Homelessness in the UK: Estimating the scale of the problem

The Homelessness Reduction Act passed its final reading in the House of Commons last month and will now become law. By strengthening and broadening the statutory duty on public authorities to prevent and relieve homelessness, the Act has potential to tackle a persistent and intensifying social issue. This blog post explores the anticipated changes, and considers the extent to which this new legislation will address homelessness in England and Wales.

Homelessness is long-standing social problem that appears to be escalating. There are widespread consequences both for individuals affected and the wider community: one-third of rough sleepers in Westminster report having been physically attacked, and homelessness is linked with foodbank use. Health problems are highly prevalent: in 2014, 80 per cent of homeless people reported mental health problems, and 73 per cent reported physical health problems. The annual costs of homelessness to the public purse are estimated at £24,000 to £30,000 per person.

‘Homeless’ is most commonly used to describe rough sleepers – those visibly living on the streets – whose number has more than doubled in England since 2010, reaching 4,134 people in 2016. Alongside rough sleepers are the so-called ‘hidden homeless’: people staying with family or friends because they have no home of their own. No official data are collected, yet 15 per cent of UK adults in 2012 reported experiencing hidden homelessness over their lifetimes. Finally, the statutory homeless are households who are eligible for assistance from their local authority, because they are both unintentionally homeless and in priority need. Changes in reporting practices make it difficult to clearly identify trends, but year-on-year increases are evident from 2009 onwards, and further rises are expected.

The homelessness prevention and relief duties focus on helping those at risk of homelessness find suitable accommodation, and securing accommodation for people who have become homeless. Principally, the new legislation will relax previous rules on priority need status, intentionality and local connections, which is expected to increase help-seeking.


Figure 1: The proportion of households offered homelessness assistance is higher in Scotland (where priority need criteria no longer apply) than elsewhere in the UK. Source: Crisis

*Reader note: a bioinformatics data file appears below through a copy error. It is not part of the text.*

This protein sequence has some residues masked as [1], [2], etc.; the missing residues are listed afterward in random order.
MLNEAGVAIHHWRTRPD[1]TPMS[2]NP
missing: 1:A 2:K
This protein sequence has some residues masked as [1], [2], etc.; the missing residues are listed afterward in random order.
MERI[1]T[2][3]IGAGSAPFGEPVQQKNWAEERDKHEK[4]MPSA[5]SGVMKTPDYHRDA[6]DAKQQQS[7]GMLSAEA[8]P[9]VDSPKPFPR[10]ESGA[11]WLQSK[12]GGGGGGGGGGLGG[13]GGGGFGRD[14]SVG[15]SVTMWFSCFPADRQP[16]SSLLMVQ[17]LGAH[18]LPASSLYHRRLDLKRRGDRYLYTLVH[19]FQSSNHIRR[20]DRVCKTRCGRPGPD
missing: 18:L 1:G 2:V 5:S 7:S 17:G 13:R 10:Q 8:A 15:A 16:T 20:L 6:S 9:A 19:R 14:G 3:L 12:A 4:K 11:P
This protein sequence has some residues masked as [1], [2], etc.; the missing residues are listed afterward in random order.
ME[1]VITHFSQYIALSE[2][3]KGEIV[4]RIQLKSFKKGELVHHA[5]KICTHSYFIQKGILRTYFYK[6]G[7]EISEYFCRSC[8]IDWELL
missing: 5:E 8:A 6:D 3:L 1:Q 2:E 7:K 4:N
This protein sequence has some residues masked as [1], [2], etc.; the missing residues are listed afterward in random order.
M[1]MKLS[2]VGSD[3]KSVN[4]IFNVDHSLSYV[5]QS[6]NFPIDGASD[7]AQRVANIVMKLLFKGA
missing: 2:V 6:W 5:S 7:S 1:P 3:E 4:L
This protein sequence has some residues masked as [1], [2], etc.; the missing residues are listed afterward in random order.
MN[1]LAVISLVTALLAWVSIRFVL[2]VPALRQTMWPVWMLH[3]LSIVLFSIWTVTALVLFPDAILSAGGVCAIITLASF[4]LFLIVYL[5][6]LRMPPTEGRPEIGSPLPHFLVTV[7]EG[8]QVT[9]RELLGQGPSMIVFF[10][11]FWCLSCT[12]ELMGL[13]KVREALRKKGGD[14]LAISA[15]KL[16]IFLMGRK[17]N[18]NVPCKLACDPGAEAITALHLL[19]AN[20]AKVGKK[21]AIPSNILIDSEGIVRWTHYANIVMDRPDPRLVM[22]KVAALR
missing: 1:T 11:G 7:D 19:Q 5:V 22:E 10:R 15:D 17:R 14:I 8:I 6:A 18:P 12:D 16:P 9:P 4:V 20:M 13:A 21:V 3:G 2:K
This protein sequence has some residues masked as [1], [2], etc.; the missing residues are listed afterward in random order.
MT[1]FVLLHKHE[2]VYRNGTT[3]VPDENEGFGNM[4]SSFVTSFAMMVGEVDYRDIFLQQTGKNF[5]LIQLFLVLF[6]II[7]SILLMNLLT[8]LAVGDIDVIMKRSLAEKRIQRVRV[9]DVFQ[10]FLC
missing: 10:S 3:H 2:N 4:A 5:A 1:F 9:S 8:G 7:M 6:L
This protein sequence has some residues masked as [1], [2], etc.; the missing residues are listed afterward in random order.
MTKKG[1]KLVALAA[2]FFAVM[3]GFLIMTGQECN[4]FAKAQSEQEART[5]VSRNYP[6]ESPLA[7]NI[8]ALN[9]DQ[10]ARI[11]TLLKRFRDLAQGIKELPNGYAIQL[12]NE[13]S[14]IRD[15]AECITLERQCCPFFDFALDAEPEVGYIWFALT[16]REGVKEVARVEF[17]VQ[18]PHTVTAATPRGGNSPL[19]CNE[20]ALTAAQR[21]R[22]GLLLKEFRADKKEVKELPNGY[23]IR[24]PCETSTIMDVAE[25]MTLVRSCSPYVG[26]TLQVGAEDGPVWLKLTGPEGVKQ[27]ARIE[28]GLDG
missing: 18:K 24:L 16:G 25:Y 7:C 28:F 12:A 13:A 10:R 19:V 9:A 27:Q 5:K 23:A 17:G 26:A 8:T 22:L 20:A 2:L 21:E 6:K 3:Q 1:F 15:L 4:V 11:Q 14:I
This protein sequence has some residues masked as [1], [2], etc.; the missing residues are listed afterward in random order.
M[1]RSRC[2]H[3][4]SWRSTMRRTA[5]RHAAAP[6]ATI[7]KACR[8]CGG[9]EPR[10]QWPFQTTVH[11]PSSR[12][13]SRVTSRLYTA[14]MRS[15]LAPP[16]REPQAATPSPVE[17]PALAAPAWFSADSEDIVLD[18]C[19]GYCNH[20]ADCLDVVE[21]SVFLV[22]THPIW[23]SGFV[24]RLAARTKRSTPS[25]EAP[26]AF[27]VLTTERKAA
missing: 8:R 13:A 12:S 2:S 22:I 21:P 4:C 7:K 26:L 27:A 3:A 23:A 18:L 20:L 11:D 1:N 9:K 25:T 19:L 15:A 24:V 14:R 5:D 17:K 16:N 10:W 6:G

Under current laws, only households in priority need are legally entitled to assistance, which may discourage others from seeking help. Scotland abolished priority need criteria in 2012, and Figure 1 shows that in 2014, a larger proportion of households were offered assistance in Scotland than the remainder of the UK. The quality of assistance may also improve: in a mystery shopping exercise, applicants in priority need reported receiving better advice and assistance.

The relaxation of intentionality rules is also predicted to increase assistance-seeking. These rules have been criticised: for example, becoming homeless due to housing arrears is considered intentional homelessness, making such households ineligible for statutory support. Housing arrears accounted for 9 per cent of first single homeless experiences in 2014 and 4 per cent of statutory homelessness acceptances in 2015, so this change may increase assistance-seeking.

Assistance is currently confined to areas in which applicants have a local connection. Anecdotally, well-provisioned areas like Oxford and London are thought to attract applicants from elsewhere, placing pressure on local services, although this position is not empirically supported. Removing the local connection requirement may alternatively increase people’s freedom to pursue labour market opportunities.

The new legislation includes a co-operation clause in which the assistance duty can be ended if a person refuses suitable accommodation. This measure may be necessary, particularly in areas with highly pressured housing markets. Yet in some cases this change may force people to choose between accommodation they consider unsuitable (for example, because of the distance to their children’s schools), and losing provision for help. The duty may also end if a person ‘unreasonably and deliberately’ refuses to co-operate. This could inhibit support for the most vulnerable: evidence that homeless people are disproportionately likely to experience benefit sanctions suggests that they may also risk losing homelessness assistance. Preventive measures are needed to ensure this does not occur.

Overall, the Homelessness Reduction Act has potential to broaden the scope of homelessness assistance. In light of the risky behaviours – including committing crimes and engaging in sex work – used to secure accommodation, these changes are welcome. However, three features may inhibit its success. The first is costs: the exact value of support has not been finalised, but considerable funds are needed to meet the Act’s new commitments. Second, housing provision is inadequate: house-building does not match need, which coupled with landlords’ reluctance to house homeless people, will severely restrict the housing options available to homeless people. Finally, knowledge is important: many homeless people are unaware of the services available, so outreach programmes are needed to ensure that assistance reaches those in need. The new Act is therefore a step in the right direction, but some amendments are necessary or its success will be limited.


You can read more in our new briefing note here: CSI 29: Homelessness in the UK

Post by Elisabeth Garratt, 30th May 2017.